• Registered Users Posts: 1,592 ✭✭✭KrisW1001


    The problem is that before you get a chance to replant, the widening would already have involved the destruction of a protected woodland. It doesn’t matter that you’re replanting afterward, once the ancient forest is gone, it’s gone.

    The solution here is as plain as day: bring the road to the east of the Glen, closer to Greystones by taking lands from the golf club. But golf-clubs and racetracks are sacred sites in this country, and can never be touched by infrastructure projects.



  • Registered Users Posts: 23,716 ✭✭✭✭Kermit.de.frog


    A solution that works. They build proper roads.



  • Registered Users Posts: 1,592 ✭✭✭KrisW1001


    @Kermit.de.frog What American cities have you driven in? I know the Bay Area cities in California, and Austin, TX. Both are absolute shitholes for traffic congestions, despite repeated road-widenings.

    After 2 lanes each way, there's a really sharp diminishing return for adding more.



  • Registered Users Posts: 1,592 ✭✭✭KrisW1001


    Yes, Spain built lots of motorways, and nobody uses them - construction really tailed off after the 2010 financial crash. Many were built as toll-roads, but traffic levels were so low anyway that locals were fine on the existing network, and tourists (the intended target) quickly learned the same, thanks to Sat-nav systems.

    The reason why Spain has so many motorways is that the regional governments in Spain were able to borrow directly and had full control over infrastructure investment: that meant motorways were built in areas where there was no demand for that kind of capacity - this wild spending on vanity motorways by the regional governments was something of a scandal in Spanish politics at the time. The closest thing in terms of insane spending would be Northern Ireland's oversized motorway network as planned in the 1960s, but the start of the Troubles and imposition of direct rule prevented those plans from proceeding.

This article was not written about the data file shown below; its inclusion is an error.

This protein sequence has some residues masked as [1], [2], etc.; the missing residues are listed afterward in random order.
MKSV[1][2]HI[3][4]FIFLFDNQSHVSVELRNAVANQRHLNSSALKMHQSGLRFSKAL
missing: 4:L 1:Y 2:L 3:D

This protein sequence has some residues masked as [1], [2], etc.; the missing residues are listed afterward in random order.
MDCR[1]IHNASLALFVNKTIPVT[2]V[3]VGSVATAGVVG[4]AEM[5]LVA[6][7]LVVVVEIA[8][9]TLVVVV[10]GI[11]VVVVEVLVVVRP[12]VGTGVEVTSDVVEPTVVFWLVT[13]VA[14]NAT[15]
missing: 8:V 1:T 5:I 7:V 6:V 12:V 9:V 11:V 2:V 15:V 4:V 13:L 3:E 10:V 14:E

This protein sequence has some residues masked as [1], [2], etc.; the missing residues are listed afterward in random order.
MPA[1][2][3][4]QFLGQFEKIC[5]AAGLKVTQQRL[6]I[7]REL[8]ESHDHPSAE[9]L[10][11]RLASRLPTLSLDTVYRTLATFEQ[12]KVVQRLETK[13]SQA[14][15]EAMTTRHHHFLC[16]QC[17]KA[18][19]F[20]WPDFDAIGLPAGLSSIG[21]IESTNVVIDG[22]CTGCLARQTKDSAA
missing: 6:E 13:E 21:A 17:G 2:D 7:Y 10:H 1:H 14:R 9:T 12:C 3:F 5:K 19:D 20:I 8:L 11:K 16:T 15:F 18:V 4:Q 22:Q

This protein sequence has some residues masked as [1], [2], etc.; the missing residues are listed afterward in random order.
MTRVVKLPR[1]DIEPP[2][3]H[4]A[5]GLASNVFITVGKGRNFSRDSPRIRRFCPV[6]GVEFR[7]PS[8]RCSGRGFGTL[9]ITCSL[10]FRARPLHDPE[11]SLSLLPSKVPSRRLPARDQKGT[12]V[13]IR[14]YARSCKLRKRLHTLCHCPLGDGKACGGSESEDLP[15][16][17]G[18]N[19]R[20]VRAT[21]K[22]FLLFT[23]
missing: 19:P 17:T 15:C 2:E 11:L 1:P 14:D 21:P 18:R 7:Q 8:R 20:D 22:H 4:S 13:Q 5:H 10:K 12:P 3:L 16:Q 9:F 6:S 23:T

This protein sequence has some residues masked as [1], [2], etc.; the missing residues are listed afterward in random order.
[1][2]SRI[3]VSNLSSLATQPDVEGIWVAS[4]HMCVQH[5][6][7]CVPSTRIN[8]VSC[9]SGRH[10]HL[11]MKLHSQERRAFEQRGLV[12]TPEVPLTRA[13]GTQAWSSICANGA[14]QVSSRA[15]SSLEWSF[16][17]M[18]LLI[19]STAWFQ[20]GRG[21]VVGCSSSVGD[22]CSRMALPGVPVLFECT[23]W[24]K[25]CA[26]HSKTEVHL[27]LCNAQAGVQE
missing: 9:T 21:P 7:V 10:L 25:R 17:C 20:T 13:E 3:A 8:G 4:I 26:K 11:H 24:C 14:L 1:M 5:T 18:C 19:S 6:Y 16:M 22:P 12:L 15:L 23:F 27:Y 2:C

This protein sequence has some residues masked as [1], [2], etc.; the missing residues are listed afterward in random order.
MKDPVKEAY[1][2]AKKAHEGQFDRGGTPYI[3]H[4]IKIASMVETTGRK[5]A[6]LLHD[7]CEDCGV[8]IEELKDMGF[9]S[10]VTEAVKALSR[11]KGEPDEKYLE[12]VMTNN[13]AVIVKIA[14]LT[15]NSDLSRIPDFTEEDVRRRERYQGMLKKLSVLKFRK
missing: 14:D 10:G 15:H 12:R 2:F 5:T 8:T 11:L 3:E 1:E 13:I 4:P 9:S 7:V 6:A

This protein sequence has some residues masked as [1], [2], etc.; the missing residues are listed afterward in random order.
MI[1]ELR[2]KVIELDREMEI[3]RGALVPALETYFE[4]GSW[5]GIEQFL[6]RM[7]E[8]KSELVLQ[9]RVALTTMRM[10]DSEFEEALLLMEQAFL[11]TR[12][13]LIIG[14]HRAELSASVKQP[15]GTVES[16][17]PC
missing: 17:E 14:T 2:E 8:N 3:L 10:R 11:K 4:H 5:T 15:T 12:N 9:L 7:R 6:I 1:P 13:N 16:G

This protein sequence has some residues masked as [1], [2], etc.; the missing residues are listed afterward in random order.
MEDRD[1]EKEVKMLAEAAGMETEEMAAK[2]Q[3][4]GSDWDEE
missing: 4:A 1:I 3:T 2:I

Actually, Spain built shitloads of infrastructure that it had no use for, on the assumption that cheap international credit and the holiday property market bubble would never burst. It's not just motorways: there's airports, hospitals, whole towns that are still just ghosts.



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  • Registered Users Posts: 5,902 ✭✭✭Chris_5339762


    IMO apart from the eastern section of the Belfast Motorway Box, the completed NI system from the 1960s would be what is required.



  • Registered Users Posts: 1,592 ✭✭✭KrisW1001


    No it wouldn't... they planned the sort of network you'd see in a conurbation of 5+ million, for a province that still has a population under 2M.



  • Registered Users Posts: 1,592 ✭✭✭KrisW1001


    Off topic about Spain, but one other factor in the lower use of motorways was that at the central goverment built out a comprehensive high speed rail network between Madrid and the coastal cities, and it's now filling in the links between the major cities, and increasing connections to France. For inter city travel in Spain, it's often cheaper and faster to go by train now than drive.